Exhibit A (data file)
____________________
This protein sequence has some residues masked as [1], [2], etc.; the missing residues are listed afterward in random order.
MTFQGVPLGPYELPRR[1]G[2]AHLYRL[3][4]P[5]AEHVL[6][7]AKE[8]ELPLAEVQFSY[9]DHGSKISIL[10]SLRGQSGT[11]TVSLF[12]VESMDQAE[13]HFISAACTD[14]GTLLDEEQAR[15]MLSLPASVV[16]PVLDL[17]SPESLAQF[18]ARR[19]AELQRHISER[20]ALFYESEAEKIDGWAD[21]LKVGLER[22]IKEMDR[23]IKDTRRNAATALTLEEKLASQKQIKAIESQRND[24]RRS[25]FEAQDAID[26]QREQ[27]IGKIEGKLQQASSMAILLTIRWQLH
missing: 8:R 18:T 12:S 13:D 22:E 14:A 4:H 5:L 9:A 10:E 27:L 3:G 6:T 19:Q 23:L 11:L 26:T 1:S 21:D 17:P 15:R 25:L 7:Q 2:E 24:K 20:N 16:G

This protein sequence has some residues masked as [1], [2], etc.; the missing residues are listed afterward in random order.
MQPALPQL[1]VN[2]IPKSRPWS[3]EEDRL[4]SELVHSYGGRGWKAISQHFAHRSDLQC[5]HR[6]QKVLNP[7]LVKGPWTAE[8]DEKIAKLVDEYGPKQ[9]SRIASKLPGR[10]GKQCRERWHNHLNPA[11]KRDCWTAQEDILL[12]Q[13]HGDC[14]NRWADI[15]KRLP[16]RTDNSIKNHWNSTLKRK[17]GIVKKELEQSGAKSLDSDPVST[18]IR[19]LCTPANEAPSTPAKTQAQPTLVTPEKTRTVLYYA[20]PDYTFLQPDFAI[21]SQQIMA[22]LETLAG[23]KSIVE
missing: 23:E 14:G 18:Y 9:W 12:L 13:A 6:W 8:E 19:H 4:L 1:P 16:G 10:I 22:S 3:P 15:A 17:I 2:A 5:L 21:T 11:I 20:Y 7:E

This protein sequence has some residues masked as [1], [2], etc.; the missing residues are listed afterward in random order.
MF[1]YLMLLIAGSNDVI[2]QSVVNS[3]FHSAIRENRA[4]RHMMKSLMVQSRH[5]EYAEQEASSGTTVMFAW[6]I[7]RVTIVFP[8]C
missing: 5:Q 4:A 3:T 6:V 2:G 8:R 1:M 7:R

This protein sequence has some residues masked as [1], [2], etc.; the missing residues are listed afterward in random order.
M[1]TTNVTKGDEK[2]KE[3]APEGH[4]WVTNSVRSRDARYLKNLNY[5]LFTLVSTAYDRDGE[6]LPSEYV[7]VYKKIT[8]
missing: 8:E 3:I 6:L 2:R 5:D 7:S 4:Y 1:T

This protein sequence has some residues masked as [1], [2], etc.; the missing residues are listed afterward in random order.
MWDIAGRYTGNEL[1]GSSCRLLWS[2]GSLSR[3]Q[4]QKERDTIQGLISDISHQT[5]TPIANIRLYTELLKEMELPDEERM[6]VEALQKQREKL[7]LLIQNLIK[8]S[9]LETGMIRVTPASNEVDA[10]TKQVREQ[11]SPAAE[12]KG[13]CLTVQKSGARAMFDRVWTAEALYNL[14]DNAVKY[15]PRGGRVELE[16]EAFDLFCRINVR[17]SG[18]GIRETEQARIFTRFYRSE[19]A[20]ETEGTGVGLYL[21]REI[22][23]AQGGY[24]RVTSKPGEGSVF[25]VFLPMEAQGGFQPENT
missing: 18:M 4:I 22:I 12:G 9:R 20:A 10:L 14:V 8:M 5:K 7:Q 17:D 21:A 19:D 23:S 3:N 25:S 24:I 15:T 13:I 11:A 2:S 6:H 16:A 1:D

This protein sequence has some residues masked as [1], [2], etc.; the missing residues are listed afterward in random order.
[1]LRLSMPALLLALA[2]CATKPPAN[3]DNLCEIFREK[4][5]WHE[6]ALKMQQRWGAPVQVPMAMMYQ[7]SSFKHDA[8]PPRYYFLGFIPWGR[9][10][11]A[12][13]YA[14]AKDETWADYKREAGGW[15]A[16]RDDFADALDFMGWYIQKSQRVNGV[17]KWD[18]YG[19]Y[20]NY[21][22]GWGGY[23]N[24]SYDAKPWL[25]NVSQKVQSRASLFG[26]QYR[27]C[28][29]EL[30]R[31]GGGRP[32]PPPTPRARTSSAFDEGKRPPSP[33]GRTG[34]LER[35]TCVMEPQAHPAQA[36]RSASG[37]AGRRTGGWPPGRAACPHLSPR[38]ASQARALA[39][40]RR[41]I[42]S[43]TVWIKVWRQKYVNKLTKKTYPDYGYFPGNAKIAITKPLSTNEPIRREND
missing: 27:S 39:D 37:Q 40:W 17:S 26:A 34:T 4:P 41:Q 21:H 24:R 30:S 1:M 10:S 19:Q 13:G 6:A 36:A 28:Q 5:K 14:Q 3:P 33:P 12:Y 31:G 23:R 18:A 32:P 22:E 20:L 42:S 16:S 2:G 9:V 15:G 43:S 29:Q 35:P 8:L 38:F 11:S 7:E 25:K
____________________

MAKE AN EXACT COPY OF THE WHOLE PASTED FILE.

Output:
This protein sequence has some residues masked as [1], [2], etc.; the missing residues are listed afterward in random order.
MTFQGVPLGPYELPRR[1]G[2]AHLYRL[3][4]P[5]AEHVL[6][7]AKE[8]ELPLAEVQFSY[9]DHGSKISIL[10]SLRGQSGT[11]TVSLF[12]VESMDQAE[13]HFISAACTD[14]GTLLDEEQAR[15]MLSLPASVV[16]PVLDL[17]SPESLAQF[18]ARR[19]AELQRHISER[20]ALFYESEAEKIDGWAD[21]LKVGLER[22]IKEMDR[23]IKDTRRNAATALTLEEKLASQKQIKAIESQRND[24]RRS[25]FEAQDAID[26]QREQ[27]IGKIEGKLQQASSMAILLTIRWQLH
missing: 8:R 18:T 12:S 13:D 22:E 14:A 4:H 5:L 9:A 10:E 27:L 3:G 6:T 19:Q 23:L 11:L 26:T 1:S 21:D 17:P 15:R 25:L 7:Q 2:E 24:K 20:N 16:G

This protein sequence has some residues masked as [1], [2], etc.; the missing residues are listed afterward in random order.
MQPALPQL[1]VN[2]IPKSRPWS[3]EEDRL[4]SELVHSYGGRGWKAISQHFAHRSDLQC[5]HR[6]QKVLNP[7]LVKGPWTAE[8]DEKIAKLVDEYGPKQ[9]SRIASKLPGR[10]GKQCRERWHNHLNPA[11]KRDCWTAQEDILL[12]Q[13]HGDC[14]NRWADI[15]KRLP[16]RTDNSIKNHWNSTLKRK[17]GIVKKELEQSGAKSLDSDPVST[18]IR[19]LCTPANEAPSTPAKTQAQPTLVTPEKTRTVLYYA[20]PDYTFLQPDFAI[21]SQQIMA[22]LETLAG[23]KSIVE
missing: 23:E 14:G 18:Y 9:W 12:L 13:A 6:W 8:E 19:H 4:L 1:P 16:G 10:I 22:S 3:P 15:A 17:I 2:A 5:L 21:T 11:I 20:Y 7:E

This protein sequence has some residues masked as [1], [2], etc.; the missing residues are listed afterward in random order.
MF[1]YLMLLIAGSNDVI[2]QSVVNS[3]FHSAIRENRA[4]RHMMKSLMVQSRH[5]EYAEQEASSGTTVMFAW[6]I[7]RVTIVFP[8]C
missing: 5:Q 4:A 3:T 6:V 2:G 8:R 1:M 7:R

This protein sequence has some residues masked as [1], [2], etc.; the missing residues are listed afterward in random order.
M[1]TTNVTKGDEK[2]KE[3]APEGH[4]WVTNSVRSRDARYLKNLNY[5]LFTLVSTAYDRDGE[6]LPSEYV[7]VYKKIT[8]
missing: 8:E 3:I 6:L 2:R 5:D 7:S 4:Y 1:T

This protein sequence has some residues masked as [1], [2], etc.; the missing residues are listed afterward in random order.
MWDIAGRYTGNEL[1]GSSCRLLWS[2]GSLSR[3]Q[4]QKERDTIQGLISDISHQT[5]TPIANIRLYTELLKEMELPDEERM[6]VEALQKQREKL[7]LLIQNLIK[8]S[9]LETGMIRVTPASNEVDA[10]TKQVREQ[11]SPAAE[12]KG[13]CLTVQKSGARAMFDRVWTAEALYNL[14]DNAVKY[15]PRGGRVELE[16]EAFDLFCRINVR[17]SG[18]GIRETEQARIFTRFYRSE[19]A[20]ETEGTGVGLYL[21]REI[22][23]AQGGY[24]RVTSKPGEGSVF[25]VFLPMEAQGGFQPENT
missing: 18:M 4:I 22:I 12:G 9:R 20:A 10:L 14:V 8:M 5:K 7:Q 17:D 21:A 19:D 23:S 3:N 25:S 24:I 15:T 13:I 11:A 2:S 6:H 16:A 1:D

This protein sequence has some residues masked as [1], [2], etc.; the missing residues are listed afterward in random order.
[1]LRLSMPALLLALA[2]CATKPPAN[3]DNLCEIFREK[4][5]WHE[6]ALKMQQRWGAPVQVPMAMMYQ[7]SSFKHDA[8]PPRYYFLGFIPWGR[9][10][11]A[12][13]YA[14]AKDETWADYKREAGGW[15]A[16]RDDFADALDFMGWYIQKSQRVNGV[17]KWD[18]YG[19]Y[20]NY[21][22]GWGGY[23]N[24]SYDAKPWL[25]NVSQKVQSRASLFG[26]QYR[27]C[28][29]EL[30]R[31]GGGRP[32]PPPTPRARTSSAFDEGKRPPSP[33]GRTG[34]LER[35]TCVMEPQAHPAQA[36]RSASG[37]AGRRTGGWPPGRAACPHLSPR[38]ASQARALA[39][40]RR[41]I[42]S[43]TVWIKVWRQKYVNKLTKKTYPDYGYFPGNAKIAITKPLSTNEPIRREND
missing: 27:S 39:D 37:Q 40:W 17:S 26:A 34:T 4:P 41:Q 21:H 24:R 30:S 1:M 10:S 19:Q 13:G 6:A 36:A 28:Q 5:K 14:Q 3:P 33:P 12:Y 31:G 23:R 18:A 32:P 22:E 20:L 42:S 16:S 2:G 9:V 15:G 43:S 29:Q 35:P 8:L 38:F 11:S 7:E 25:K